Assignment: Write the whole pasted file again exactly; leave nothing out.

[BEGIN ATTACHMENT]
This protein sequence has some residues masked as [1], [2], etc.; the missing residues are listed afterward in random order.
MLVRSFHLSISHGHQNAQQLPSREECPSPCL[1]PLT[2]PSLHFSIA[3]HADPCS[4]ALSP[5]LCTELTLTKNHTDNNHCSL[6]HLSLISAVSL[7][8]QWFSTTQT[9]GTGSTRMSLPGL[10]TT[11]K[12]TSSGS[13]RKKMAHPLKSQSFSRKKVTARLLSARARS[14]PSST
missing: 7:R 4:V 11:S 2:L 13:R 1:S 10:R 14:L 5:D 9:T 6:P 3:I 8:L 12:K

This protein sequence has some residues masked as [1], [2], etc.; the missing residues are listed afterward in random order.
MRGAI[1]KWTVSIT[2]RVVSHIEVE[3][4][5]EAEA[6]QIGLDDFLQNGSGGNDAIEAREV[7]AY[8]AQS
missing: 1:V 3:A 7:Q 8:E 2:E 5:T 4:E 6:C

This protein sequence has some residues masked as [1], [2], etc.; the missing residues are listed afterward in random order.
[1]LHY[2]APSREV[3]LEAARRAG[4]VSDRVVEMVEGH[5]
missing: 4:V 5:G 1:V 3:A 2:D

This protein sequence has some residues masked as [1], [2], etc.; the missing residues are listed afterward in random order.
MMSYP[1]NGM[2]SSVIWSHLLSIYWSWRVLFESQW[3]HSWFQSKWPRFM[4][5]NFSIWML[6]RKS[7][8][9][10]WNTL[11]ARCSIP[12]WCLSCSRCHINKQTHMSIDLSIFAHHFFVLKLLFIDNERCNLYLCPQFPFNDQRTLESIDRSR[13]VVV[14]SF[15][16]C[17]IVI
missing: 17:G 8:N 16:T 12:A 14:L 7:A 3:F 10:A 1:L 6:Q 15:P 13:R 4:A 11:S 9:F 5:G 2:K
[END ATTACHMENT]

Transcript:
This protein sequence has some residues masked as [1], [2], etc.; the missing residues are listed afterward in random order.
MLVRSFHLSISHGHQNAQQLPSREECPSPCL[1]PLT[2]PSLHFSIA[3]HADPCS[4]ALSP[5]LCTELTLTKNHTDNNHCSL[6]HLSLISAVSL[7][8]QWFSTTQT[9]GTGSTRMSLPGL[10]TT[11]K[12]TSSGS[13]RKKMAHPLKSQSFSRKKVTARLLSARARS[14]PSST
missing: 7:R 4:V 11:S 2:L 13:R 1:S 10:R 14:L 5:D 9:T 6:P 3:I 8:L 12:K

This protein sequence has some residues masked as [1], [2], etc.; the missing residues are listed afterward in random order.
MRGAI[1]KWTVSIT[2]RVVSHIEVE[3][4][5]EAEA[6]QIGLDDFLQNGSGGNDAIEAREV[7]AY[8]AQS
missing: 1:V 3:A 7:Q 8:E 2:E 5:T 4:E 6:C

This protein sequence has some residues masked as [1], [2], etc.; the missing residues are listed afterward in random order.
[1]LHY[2]APSREV[3]LEAARRAG[4]VSDRVVEMVEGH[5]
missing: 4:V 5:G 1:V 3:A 2:D

This protein sequence has some residues masked as [1], [2], etc.; the missing residues are listed afterward in random order.
MMSYP[1]NGM[2]SSVIWSHLLSIYWSWRVLFESQW[3]HSWFQSKWPRFM[4][5]NFSIWML[6]RKS[7][8][9][10]WNTL[11]ARCSIP[12]WCLSCSRCHINKQTHMSIDLSIFAHHFFVLKLLFIDNERCNLYLCPQFPFNDQRTLESIDRSR[13]VVV[14]SF[15][16]C[17]IVI
missing: 17:G 8:N 16:T 12:A 14:L 7:A 3:F 10:A 1:L 6:Q 15:P 13:R 4:A 11:S 9:F 5:G 2:K